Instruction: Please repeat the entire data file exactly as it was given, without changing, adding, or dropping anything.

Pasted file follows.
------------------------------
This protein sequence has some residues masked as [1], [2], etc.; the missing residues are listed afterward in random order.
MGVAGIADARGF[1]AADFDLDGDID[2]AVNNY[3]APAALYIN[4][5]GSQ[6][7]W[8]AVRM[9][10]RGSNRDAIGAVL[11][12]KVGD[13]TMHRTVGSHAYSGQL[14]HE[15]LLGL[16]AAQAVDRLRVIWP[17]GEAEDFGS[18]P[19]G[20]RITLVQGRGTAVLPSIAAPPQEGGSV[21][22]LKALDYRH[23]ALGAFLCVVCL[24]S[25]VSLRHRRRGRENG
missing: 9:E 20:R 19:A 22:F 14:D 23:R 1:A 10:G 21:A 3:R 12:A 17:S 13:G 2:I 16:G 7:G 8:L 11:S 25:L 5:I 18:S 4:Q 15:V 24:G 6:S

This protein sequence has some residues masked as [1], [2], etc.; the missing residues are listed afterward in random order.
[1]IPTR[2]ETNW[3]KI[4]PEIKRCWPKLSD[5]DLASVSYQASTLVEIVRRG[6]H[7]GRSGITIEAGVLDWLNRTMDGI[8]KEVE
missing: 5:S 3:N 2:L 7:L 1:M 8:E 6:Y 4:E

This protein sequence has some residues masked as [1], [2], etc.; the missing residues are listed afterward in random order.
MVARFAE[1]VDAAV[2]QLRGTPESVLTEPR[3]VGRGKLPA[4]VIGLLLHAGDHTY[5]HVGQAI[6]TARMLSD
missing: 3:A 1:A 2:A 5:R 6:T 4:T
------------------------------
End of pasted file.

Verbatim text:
This protein sequence has some residues masked as [1], [2], etc.; the missing residues are listed afterward in random order.
MGVAGIADARGF[1]AADFDLDGDID[2]AVNNY[3]APAALYIN[4][5]GSQ[6][7]W[8]AVRM[9][10]RGSNRDAIGAVL[11][12]KVGD[13]TMHRTVGSHAYSGQL[14]HE[15]LLGL[16]AAQAVDRLRVIWP[17]GEAEDFGS[18]P[19]G[20]RITLVQGRGTAVLPSIAAPPQEGGSV[21][22]LKALDYRH[23]ALGAFLCVVCL[24]S[25]VSLRHRRRGRENG
missing: 9:E 20:R 19:A 22:F 14:D 23:R 1:A 10:G 21:A 3:R 12:A 17:S 13:G 2:I 16:G 7:G 8:L 11:S 25:L 5:I 18:S 4:Q 15:V 24:G 6:S

This protein sequence has some residues masked as [1], [2], etc.; the missing residues are listed afterward in random order.
[1]IPTR[2]ETNW[3]KI[4]PEIKRCWPKLSD[5]DLASVSYQASTLVEIVRRG[6]H[7]GRSGITIEAGVLDWLNRTMDGI[8]KEVE
missing: 5:S 3:N 2:L 7:L 1:M 8:E 6:Y 4:E

This protein sequence has some residues masked as [1], [2], etc.; the missing residues are listed afterward in random order.
MVARFAE[1]VDAAV[2]QLRGTPESVLTEPR[3]VGRGKLPA[4]VIGLLLHAGDHTY[5]HVGQAI[6]TARMLSD
missing: 3:A 1:A 2:A 5:R 6:T 4:T